As an operations/customer service consultant, I get a first-hand view of the internal workings of multiple companies. I have the privilege to observe the corporate chemistry – how leadership interacts with employees, how employees interact with leadership, how employees interact with one another and how leaders and employees interact with customers. I get to observe unspoken words cloaked in body language and behavior. Leaders often state to me – “I wish that I had employees who really care about their job, I wish I had employees that I could depend on. I wish my employees could understand what I encounter in trying to keep this business afloat.” When approached by frustrated leaders, it is necessary to be honest in regards to what I feel is creating a negative atmosphere – I sometimes have to tell them that they are the problem. I often, in turn, ask “Is it really the employees that are the problem? Have you considered what role you play in your employees’ behavior?” Here are a few instances that I observed where the leader is the problem.
When expectations are clearly and well defined, employee accountability is usually crystal clear. When the leader assumes and verbalizes that employees should “just use common sense”, trouble is not far behind. It is imperative that expectations are clearly communicated – primarily via a job description and a set of performance standards. Leaders must be serious about taking the necessary steps to developing and communicating expectations.
Poor Employee Relations
Some of the most shocking behavior that I have witnessed has come from leaders. Condescending communication, temper tantrums laced with profanity, the “blame game” just to name a few. Cultures where the leader is prone to any of these is not conducive to long-term productivity and a high rate of employee turnover is sure to follow. Disrespectful actions must be eliminated before a positive environment can exist.
In business, it is sometimes necessary to alter course in response to one’s market or to other economic pressures. When altering course becomes a weekly activity, it creates unnecessary chaos. It’s as if current projects have no meaning as it has now become necessary to “take a different approach”. Employees are caught up in the helter-skelter environment and soon grow indifferent to any ideas presented by the leader as they realize that their hard work never fully reaches the implementation stage – because the leader will soon present something “new” to chase.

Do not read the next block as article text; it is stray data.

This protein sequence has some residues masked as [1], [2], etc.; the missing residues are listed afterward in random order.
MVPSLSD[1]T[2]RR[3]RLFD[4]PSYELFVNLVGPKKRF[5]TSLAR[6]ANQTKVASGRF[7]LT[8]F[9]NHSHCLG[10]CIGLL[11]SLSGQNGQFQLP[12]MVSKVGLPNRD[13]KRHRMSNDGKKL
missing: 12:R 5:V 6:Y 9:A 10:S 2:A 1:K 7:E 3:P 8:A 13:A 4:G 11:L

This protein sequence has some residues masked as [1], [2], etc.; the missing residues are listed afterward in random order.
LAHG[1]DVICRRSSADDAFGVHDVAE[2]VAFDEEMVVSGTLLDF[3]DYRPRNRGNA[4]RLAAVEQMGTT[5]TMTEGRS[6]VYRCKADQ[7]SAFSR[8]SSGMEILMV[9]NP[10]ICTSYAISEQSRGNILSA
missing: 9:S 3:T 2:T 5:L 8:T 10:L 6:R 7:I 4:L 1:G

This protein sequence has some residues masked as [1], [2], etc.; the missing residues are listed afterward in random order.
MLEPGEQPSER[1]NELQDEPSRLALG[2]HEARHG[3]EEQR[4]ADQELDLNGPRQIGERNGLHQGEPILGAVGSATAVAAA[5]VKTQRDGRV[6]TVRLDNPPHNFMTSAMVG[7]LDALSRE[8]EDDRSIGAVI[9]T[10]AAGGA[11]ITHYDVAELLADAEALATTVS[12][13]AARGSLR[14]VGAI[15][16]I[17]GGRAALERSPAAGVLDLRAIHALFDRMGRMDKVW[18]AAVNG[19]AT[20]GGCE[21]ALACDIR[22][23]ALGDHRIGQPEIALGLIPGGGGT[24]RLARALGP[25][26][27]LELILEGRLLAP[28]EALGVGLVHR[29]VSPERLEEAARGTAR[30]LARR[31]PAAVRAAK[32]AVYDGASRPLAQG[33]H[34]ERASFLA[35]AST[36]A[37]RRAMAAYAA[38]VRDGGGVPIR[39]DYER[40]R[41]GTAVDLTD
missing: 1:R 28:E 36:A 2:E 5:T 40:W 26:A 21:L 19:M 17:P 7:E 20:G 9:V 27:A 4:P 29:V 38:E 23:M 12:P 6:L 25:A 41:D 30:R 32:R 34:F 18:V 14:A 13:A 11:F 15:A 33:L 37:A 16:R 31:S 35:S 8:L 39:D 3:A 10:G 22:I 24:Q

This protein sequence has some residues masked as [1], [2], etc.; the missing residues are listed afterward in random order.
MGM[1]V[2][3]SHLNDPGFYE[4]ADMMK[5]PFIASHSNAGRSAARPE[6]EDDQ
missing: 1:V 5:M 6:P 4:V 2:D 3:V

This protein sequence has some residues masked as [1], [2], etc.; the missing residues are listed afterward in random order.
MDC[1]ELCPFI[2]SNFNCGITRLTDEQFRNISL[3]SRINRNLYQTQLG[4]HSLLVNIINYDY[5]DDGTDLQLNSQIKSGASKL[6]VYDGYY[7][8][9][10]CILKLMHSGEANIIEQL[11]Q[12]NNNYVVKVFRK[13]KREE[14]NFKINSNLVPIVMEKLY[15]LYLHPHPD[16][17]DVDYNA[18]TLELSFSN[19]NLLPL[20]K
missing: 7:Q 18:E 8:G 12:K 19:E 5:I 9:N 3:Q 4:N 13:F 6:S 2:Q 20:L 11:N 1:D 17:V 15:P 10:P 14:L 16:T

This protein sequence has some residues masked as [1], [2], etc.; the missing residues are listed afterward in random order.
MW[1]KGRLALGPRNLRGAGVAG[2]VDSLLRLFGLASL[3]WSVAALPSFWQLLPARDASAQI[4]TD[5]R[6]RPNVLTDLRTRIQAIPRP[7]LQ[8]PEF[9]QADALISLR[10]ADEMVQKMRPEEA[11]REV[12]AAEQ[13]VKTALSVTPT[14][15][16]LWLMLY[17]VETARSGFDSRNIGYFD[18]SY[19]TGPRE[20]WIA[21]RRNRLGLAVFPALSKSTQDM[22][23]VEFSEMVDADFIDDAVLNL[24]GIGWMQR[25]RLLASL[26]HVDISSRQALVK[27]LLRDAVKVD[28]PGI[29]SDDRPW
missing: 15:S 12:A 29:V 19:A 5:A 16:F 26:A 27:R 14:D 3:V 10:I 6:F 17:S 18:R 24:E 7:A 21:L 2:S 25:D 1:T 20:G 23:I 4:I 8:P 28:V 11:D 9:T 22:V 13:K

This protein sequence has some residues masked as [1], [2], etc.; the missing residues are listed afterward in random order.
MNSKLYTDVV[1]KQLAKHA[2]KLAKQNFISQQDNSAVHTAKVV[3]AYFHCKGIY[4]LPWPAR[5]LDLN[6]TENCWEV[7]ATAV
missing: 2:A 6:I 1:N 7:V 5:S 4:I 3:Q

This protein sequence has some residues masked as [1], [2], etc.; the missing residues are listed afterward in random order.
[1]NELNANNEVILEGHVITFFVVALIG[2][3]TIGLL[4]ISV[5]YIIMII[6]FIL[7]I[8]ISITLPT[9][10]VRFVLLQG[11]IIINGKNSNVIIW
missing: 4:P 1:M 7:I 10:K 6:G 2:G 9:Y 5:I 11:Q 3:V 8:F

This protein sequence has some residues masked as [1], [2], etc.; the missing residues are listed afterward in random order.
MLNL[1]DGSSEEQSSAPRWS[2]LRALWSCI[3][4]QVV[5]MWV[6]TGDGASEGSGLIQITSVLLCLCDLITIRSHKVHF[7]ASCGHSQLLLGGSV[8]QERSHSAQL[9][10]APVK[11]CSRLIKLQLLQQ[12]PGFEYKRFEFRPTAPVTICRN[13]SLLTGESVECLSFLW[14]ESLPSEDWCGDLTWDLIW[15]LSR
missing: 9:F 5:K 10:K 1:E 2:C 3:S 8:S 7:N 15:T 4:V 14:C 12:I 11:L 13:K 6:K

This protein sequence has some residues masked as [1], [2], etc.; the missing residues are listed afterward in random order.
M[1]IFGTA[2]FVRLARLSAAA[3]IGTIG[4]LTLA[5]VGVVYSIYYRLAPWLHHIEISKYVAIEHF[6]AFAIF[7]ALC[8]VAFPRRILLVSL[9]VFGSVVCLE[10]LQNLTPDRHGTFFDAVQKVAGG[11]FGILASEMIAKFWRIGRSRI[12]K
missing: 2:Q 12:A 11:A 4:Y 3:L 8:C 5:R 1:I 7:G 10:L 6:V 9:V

Know it All Attitude
When one has a “know it all” attitude, it’s almost impossible for new ideas presented by others to receive any form of consideration. Leaders exhibiting this type of behavior rarely have the ability to keep good people on staff. Employees become exasperated by the leader’s inability to consider that someone else can think. Meetings with this type of leader become a lecture vs a give and take session. I have witnessed employees falling asleep in meetings as the leader rambles on and on as if to impress everyone with their knowledge. Employees consider these meetings a waste of time, become reluctant to attend (sometimes communicate reasons that they cannot attend) and often find another place to work.
These are just a few of the behaviors that I have witnessed. As a leader, one must be open to asking one’s self – Am I a positive influence? How do my actions assist in setting the proper tone? Do my employees really respect me or just tolerate me because I am the “designated leader”? True reflection can make a world of difference.